We can drone on about sound bites and rehash debate comments all we want. We can debate the facts laid in campaign ads, and count up how many lies have been told. We already know where both Obama and Romney stand on women’s issues, so let’s drop the pandering and lip service and be real for a minute.
While I’d be among the first to admit Obama has not done as much as he could, he’s made more headway to change laws and protect women than any president in my life. And, while I am certainly not the target audience for any Mitt Romney ad, when he speaks to women’s issues, it comes across hallow and insincere, like a promise our lives will be better because he’ll lead us back to the 1950s. Once upon a time, college was something some girls did, to meet a husband, learn how to run a house, or gain skills to work until they were married.
Once upon a time, birth control and abortion were illegal.
Once upon a time, women were ostracized for wanting a career, and a life outside the home.
Once upon a time, paying women less than men and limiting their ability to move up in a company was commonplace, expected.
Once upon a time, women were expected to keep quiet about abuse, and try harder to please their spouses.
And once upon a time, women chose to fight back and change the social structure of this country.
It didn’t happen all at once, and the work isn’t over yet. It has been passed from one generation to the next, for several generations now. We have come so far, and the frightening thing is, the ideal world for some would take us back 50 years. Fifty years of struggle and progress could be wiped out with one election.
Last year I wrote about The Handmaid’s Tale, an often forgotten book about what happens when no one stands up to defend the progress made. Yes, it should be a part of your library. And yes, while reading this I was terrified of the parallels I saw as I watched the Republican Primary debates. Our narrator informs us that no one really thought life would be rolled back in time like it was. No government, especially a democracy would let such a thing happen. And then no one stood up to the first, minor changes. It parallels other terrifying times in history.
A Romney presidency will not change our way of life into something akin to The Handmaid’s Tale, though what a cautionary tale it is. We know from what he has said about women’s issues, from his lip service and pandering, that our fight has been lost on him, as have so many for equal rights. The warning signs are there. Yes, the “binders full of women” comment was awful and insulting. It is offensive anyone who has held public office, or anyone for that matter, would say something so condescending about half the country. But let’s not forget that didn’t happen as told either. Romney didn’t ask for those binders, they were given to him, full of resumes of well -qualified job candidates, who happened to be women.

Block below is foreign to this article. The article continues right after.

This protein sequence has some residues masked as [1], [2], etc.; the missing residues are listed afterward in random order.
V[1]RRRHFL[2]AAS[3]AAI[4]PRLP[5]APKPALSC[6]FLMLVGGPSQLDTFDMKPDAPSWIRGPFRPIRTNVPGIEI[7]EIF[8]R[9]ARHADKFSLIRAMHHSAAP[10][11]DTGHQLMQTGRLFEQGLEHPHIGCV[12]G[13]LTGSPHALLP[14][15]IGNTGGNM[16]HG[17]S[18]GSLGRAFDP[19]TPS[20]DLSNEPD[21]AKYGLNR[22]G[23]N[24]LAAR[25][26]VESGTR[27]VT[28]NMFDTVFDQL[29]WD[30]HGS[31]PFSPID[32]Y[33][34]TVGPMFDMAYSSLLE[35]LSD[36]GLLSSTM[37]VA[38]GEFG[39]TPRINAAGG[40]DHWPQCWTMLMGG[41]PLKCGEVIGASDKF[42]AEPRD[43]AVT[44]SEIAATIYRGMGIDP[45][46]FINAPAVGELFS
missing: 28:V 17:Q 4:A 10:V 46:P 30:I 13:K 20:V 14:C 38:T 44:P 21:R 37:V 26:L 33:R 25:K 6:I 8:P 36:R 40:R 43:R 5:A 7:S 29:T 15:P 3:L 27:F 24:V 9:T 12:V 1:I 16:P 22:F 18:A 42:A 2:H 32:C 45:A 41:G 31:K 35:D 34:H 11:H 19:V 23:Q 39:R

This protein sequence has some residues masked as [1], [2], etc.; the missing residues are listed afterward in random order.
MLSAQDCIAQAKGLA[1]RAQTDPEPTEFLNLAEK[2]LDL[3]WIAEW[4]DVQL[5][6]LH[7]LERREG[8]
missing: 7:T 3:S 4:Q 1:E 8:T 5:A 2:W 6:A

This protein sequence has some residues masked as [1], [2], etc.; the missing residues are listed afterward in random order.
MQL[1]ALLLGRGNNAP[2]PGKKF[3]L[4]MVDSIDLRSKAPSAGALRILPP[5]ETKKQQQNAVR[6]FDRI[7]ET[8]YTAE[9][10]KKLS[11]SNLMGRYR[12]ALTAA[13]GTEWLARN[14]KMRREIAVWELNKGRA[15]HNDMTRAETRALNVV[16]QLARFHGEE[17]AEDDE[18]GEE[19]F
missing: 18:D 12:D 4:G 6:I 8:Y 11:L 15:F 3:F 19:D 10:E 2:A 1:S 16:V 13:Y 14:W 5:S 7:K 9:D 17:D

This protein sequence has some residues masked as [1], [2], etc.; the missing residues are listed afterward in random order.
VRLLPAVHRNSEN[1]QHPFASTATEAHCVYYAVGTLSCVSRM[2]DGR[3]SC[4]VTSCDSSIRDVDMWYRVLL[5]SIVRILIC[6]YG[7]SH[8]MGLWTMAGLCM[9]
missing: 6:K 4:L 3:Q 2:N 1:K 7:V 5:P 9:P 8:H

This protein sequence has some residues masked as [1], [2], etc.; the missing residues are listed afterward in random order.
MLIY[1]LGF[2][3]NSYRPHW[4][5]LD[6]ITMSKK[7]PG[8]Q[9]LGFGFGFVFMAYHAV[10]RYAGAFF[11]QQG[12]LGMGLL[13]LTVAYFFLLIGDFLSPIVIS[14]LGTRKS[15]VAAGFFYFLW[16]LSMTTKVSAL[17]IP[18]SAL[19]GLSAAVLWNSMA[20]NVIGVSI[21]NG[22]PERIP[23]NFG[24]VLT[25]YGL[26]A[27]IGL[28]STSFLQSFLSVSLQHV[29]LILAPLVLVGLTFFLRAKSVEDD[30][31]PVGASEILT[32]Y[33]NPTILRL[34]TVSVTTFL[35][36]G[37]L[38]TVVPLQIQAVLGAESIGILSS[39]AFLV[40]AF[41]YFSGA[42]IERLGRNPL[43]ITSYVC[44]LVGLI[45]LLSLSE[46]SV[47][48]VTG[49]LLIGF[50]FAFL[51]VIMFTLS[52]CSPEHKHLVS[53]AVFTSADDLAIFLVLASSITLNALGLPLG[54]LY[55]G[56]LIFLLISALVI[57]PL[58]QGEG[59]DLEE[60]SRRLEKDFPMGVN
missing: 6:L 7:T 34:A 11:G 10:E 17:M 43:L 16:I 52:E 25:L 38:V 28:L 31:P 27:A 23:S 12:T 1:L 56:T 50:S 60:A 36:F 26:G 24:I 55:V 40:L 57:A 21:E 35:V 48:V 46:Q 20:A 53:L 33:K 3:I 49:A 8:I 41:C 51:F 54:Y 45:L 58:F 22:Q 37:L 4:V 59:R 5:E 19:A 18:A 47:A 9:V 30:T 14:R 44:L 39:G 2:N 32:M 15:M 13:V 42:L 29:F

We know where Romney stands from his sidestepping question after question about equal pay, and his claim children of single mothers are more likely shoot people. We’ll disregard the fact the 42nd and 44th Presidents of the United States were raised by single mothers. We know Romney prefers employers decide if a woman should use birth control, rather than the individual. And we know he believes higher education is something only for those who can afford it. But who can afford it? Surely not the 47%!
Ann Romney and Janna Ryan have both worked hard to raise families and participate in their communities. Yet neither is a voice for the women’s movement. Neither one would be a voice of reason or moderation to their conservative husbands. Neither has ever faced the struggles other women face, raising children alone, or on a tight budget. They have never had to do the dance between career and family, or dealt with childcare, or had to worry about an illness or injury to cause the family to go bankrupt. Neither of them knows or understands the myriad of reasons another woman may find herself facing when choosing an abortion, or the relief at knowing she no longer has to go spend all her extra pay on birth control. In fact, we know very little about either of them, what issues they are passionate about, or what kind of agenda, or voice they would have, if any.
In the final debate, Romney paid lip service to women’s issues; in a last ditch effort to gain support. Yes, we need to protect religious minorities and women in the Middle East, because no country can be successful without developing all of its population. And yes, it felt like pandering, from both candidates. What Marie Claire pointed out, which should really be obvious to everyone by now, a sitting president will come off more authentic when it comes to women’s rights abroad over a former governor who appears to have little interest in women’s rights anywhere.
We know where Mitt Romney stands and on these issues, regardless of the sound bites he offers to entice undecided female voters. We already have an ally in the White House, and he brought many more allies with him. Without their binders.
Originally appeared on Fem2.0.